In November of 2004, the Mozilla Foundation launched version 1.0 of Firefox. To celebrate its 10-year anniversary, having won a place as the second most-used browser on the market (with a 27% market share, trailing only Chrome), the Foundation has rolled out several new features that can be used immediately: the new DuckDuckGo search engine on all versions of the browser, new options to clear your history, and the release of Firefox Developer Edition, an update channel for the browser to replace Aurora, with test versions and exclusive development-focused features.
What’s new in Firefox Developer Edition
This recently released tool is exclusively focused on website and app development, as seen in, for instance, its full integration with WebID, which replaces the App Manager tool and lets you create, run, and test sites and apps for Firefox OS, with the added benefit of being multiplatform as well as associated with your user account. This opens doors to testing on other browsers like Chrome or Safari on smartphones or tablets using its Valence extension.
In addition, the browser includes its own HTML and CSS code inspector with real-time editing, a web console to view a log of interactions with the page, a debugger, a network resource monitor, an online audio editor, and a CSS style sheet viewer. All these options are grouped and easily accessible from a new submenu on the toolbar.
As with Firefox Aurora, Developer Edition will be updated every six weeks and will incorporate all the features that will arrive to the stable channel. In fact, the first version of the new browser is 35.0, which will only arrive in January of 2015.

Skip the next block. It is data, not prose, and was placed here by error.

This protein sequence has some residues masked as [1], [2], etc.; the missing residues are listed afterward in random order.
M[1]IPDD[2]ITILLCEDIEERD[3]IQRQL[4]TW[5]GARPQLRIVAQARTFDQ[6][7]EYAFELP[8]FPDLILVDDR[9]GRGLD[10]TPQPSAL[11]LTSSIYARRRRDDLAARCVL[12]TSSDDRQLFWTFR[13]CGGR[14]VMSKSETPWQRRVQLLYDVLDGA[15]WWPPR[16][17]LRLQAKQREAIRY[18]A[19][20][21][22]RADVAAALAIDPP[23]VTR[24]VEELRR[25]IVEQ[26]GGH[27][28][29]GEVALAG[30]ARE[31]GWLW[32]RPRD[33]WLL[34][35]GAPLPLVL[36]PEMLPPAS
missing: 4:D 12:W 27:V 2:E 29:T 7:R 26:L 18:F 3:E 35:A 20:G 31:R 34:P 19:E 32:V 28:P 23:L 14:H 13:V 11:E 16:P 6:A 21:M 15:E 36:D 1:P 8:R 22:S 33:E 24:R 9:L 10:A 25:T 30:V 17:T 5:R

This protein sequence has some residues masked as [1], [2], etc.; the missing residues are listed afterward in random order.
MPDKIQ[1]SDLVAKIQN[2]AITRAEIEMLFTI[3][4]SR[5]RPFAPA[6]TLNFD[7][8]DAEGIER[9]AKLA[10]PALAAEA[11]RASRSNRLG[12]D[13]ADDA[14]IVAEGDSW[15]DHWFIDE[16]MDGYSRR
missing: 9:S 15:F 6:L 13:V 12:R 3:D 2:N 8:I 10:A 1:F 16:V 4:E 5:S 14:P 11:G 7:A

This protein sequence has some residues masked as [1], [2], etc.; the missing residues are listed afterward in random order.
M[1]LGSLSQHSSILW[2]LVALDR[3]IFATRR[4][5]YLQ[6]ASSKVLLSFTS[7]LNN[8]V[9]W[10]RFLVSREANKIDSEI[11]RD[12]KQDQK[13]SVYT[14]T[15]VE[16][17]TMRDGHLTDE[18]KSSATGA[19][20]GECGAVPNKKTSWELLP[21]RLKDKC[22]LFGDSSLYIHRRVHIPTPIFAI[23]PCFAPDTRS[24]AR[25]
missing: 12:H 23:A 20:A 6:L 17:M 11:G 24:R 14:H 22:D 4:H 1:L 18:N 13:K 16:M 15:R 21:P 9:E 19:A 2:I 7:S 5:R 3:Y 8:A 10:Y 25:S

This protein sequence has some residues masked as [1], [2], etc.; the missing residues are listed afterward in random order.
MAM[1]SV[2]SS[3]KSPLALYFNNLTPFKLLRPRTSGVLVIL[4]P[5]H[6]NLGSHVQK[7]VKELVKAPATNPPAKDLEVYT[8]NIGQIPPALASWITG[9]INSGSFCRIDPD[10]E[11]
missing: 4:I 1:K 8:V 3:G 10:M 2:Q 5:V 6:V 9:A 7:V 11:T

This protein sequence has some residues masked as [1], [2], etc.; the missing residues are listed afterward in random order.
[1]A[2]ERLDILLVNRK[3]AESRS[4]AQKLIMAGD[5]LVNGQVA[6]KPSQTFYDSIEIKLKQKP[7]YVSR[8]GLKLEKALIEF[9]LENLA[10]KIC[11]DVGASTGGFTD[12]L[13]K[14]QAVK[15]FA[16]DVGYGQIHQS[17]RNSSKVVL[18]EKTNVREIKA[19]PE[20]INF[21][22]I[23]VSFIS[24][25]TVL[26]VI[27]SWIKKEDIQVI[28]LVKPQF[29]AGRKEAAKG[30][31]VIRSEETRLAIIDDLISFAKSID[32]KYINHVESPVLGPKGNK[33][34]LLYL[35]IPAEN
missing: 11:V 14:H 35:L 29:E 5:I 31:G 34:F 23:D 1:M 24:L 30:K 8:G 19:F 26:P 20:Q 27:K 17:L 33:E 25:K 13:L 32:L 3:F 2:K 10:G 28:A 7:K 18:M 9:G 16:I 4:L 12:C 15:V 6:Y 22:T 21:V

Security and erasing your history
Besides the arrival of this new edition, Firefox has updated its browser to version 33.1 with two main new features. One is the aforementioned addition of DuckDuckGo, a ‘secure’ search engine that unlike Google doesn’t share or collect information of any kind, such that any ads that are displayed are completely unrelated to your search history, and you can even deactivate them from the settings menu. It’s aimed at providing results from public sources like Wikipedia and among its features the options stand out to play videos directly from YouTube in your results or use an array of customization options to change its look.
The other novelty is the inclusion of a ‘forget’ button, a quick way to get rid of all open tabs, your history, and cookies from a set time period: either the last five minutes, two hours, or 24 hours. An ideal way to remove any trace of your browsing history without having to go to each section individually. Nevertheless, you’ll still have the secure browsing option as in prior versions.